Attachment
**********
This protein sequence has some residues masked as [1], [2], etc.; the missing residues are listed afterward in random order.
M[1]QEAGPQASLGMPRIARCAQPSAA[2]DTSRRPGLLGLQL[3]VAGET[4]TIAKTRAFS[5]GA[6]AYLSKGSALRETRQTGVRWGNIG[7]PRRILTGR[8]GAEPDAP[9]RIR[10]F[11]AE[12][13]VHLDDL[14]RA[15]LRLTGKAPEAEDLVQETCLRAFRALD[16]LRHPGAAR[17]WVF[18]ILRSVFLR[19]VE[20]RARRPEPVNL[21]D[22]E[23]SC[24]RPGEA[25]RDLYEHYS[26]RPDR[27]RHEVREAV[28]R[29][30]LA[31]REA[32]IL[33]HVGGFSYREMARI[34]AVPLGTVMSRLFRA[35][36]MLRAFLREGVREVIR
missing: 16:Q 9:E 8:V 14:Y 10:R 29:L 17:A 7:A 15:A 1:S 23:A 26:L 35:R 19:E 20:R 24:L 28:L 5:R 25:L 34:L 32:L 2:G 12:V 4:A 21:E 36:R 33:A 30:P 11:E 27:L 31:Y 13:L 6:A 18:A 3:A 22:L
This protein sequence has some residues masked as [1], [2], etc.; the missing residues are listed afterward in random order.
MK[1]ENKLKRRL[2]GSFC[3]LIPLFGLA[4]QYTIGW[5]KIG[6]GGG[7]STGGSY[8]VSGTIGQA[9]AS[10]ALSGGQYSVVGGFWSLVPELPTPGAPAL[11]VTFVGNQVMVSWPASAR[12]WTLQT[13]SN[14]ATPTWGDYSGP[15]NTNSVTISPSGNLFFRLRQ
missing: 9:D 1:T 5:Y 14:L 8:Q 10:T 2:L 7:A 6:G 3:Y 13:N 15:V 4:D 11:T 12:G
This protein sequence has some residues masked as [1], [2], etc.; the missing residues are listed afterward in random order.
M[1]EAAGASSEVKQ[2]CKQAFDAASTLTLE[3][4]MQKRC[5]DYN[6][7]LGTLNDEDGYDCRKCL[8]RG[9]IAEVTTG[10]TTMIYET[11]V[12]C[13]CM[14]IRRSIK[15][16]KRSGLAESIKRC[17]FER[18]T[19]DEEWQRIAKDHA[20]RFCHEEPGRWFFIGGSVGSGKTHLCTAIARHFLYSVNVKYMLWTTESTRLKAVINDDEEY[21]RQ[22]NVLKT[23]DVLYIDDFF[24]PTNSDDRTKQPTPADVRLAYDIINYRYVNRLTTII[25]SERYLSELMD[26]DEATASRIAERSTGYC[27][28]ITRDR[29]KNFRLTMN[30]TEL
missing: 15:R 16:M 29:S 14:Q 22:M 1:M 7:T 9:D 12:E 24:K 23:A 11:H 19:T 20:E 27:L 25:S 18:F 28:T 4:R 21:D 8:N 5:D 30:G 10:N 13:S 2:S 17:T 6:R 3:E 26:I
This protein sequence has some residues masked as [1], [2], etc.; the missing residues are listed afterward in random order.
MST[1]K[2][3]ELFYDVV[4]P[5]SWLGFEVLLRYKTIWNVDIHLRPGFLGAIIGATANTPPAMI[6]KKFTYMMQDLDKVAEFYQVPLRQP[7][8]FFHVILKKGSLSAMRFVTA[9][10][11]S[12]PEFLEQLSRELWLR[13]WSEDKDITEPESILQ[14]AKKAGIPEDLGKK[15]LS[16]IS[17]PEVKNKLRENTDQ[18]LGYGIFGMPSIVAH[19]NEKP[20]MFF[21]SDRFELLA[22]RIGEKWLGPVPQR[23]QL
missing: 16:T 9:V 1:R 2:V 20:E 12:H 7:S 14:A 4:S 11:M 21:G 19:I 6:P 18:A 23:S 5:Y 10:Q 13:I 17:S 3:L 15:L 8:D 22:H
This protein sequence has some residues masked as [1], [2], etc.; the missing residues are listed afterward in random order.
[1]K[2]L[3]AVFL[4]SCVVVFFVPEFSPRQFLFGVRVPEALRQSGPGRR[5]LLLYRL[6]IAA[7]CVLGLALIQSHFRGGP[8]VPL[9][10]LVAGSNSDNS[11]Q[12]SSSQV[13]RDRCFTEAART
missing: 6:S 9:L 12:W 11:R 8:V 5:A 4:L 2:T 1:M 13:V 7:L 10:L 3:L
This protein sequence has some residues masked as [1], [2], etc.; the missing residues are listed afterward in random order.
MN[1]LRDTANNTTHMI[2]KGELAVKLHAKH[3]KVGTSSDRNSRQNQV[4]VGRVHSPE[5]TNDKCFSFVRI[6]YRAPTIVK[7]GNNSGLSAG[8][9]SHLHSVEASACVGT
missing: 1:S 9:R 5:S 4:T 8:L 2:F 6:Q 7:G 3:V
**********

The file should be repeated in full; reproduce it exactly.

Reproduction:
This protein sequence has some residues masked as [1], [2], etc.; the missing residues are listed afterward in random order.
M[1]QEAGPQASLGMPRIARCAQPSAA[2]DTSRRPGLLGLQL[3]VAGET[4]TIAKTRAFS[5]GA[6]AYLSKGSALRETRQTGVRWGNIG[7]PRRILTGR[8]GAEPDAP[9]RIR[10]F[11]AE[12][13]VHLDDL[14]RA[15]LRLTGKAPEAEDLVQETCLRAFRALD[16]LRHPGAAR[17]WVF[18]ILRSVFLR[19]VE[20]RARRPEPVNL[21]D[22]E[23]SC[24]RPGEA[25]RDLYEHYS[26]RPDR[27]RHEVREAV[28]R[29][30]LA[31]REA[32]IL[33]HVGGFSYREMARI[34]AVPLGTVMSRLFRA[35][36]MLRAFLREGVREVIR
missing: 16:Q 9:E 8:V 14:Y 10:R 29:L 17:A 7:A 15:A 1:S 23:A 26:L 35:R 19:E 20:R 24:L 28:L 5:R 25:L 34:L 32:L 2:G 12:V 4:A 21:E 36:R 33:A 30:P 11:E 27:L 31:Y 13:L 6:A 18:A 3:A 22:L
This protein sequence has some residues masked as [1], [2], etc.; the missing residues are listed afterward in random order.
MK[1]ENKLKRRL[2]GSFC[3]LIPLFGLA[4]QYTIGW[5]KIG[6]GGG[7]STGGSY[8]VSGTIGQA[9]AS[10]ALSGGQYSVVGGFWSLVPELPTPGAPAL[11]VTFVGNQVMVSWPASAR[12]WTLQT[13]SN[14]ATPTWGDYSGP[15]NTNSVTISPSGNLFFRLRQ
missing: 9:D 1:T 5:Y 14:L 8:Q 10:T 2:L 7:A 6:G 3:Y 13:N 15:V 4:D 11:T 12:G
This protein sequence has some residues masked as [1], [2], etc.; the missing residues are listed afterward in random order.
M[1]EAAGASSEVKQ[2]CKQAFDAASTLTLE[3][4]MQKRC[5]DYN[6][7]LGTLNDEDGYDCRKCL[8]RG[9]IAEVTTG[10]TTMIYET[11]V[12]C[13]CM[14]IRRSIK[15][16]KRSGLAESIKRC[17]FER[18]T[19]DEEWQRIAKDHA[20]RFCHEEPGRWFFIGGSVGSGKTHLCTAIARHFLYSVNVKYMLWTTESTRLKAVINDDEEY[21]RQ[22]NVLKT[23]DVLYIDDFF[24]PTNSDDRTKQPTPADVRLAYDIINYRYVNRLTTII[25]SERYLSELMD[26]DEATASRIAERSTGYC[27][28]ITRDR[29]KNFRLTMN[30]TEL
missing: 15:R 16:M 29:S 14:Q 22:M 1:M 7:T 9:D 12:E 24:K 23:A 11:H 19:T 20:E 27:L 25:S 18:F 28:T 4:R 21:D 8:N 5:D 30:G 10:N 13:S 2:S 17:T 6:R 3:E 26:I
This protein sequence has some residues masked as [1], [2], etc.; the missing residues are listed afterward in random order.
MST[1]K[2][3]ELFYDVV[4]P[5]SWLGFEVLLRYKTIWNVDIHLRPGFLGAIIGATANTPPAMI[6]KKFTYMMQDLDKVAEFYQVPLRQP[7][8]FFHVILKKGSLSAMRFVTA[9][10][11]S[12]PEFLEQLSRELWLR[13]WSEDKDITEPESILQ[14]AKKAGIPEDLGKK[15]LS[16]IS[17]PEVKNKLRENTDQ[18]LGYGIFGMPSIVAH[19]NEKP[20]MFF[21]SDRFELLA[22]RIGEKWLGPVPQR[23]QL
missing: 16:T 9:V 1:R 2:V 20:E 12:H 7:S 14:A 4:S 11:M 21:G 19:I 6:P 18:A 23:S 5:Y 10:Q 13:I 17:S 3:L 15:L 8:D 22:H
This protein sequence has some residues masked as [1], [2], etc.; the missing residues are listed afterward in random order.
[1]K[2]L[3]AVFL[4]SCVVVFFVPEFSPRQFLFGVRVPEALRQSGPGRR[5]LLLYRL[6]IAA[7]CVLGLALIQSHFRGGP[8]VPL[9][10]LVAGSNSDNS[11]Q[12]SSSQV[13]RDRCFTEAART
missing: 6:S 9:L 12:W 11:R 8:V 5:A 4:L 2:T 1:M 13:V 7:L 10:L 3:L
This protein sequence has some residues masked as [1], [2], etc.; the missing residues are listed afterward in random order.
MN[1]LRDTANNTTHMI[2]KGELAVKLHAKH[3]KVGTSSDRNSRQNQV[4]VGRVHSPE[5]TNDKCFSFVRI[6]YRAPTIVK[7]GNNSGLSAG[8][9]SHLHSVEASACVGT
missing: 1:S 9:R 5:S 4:T 8:L 2:F 6:Q 7:G 3:V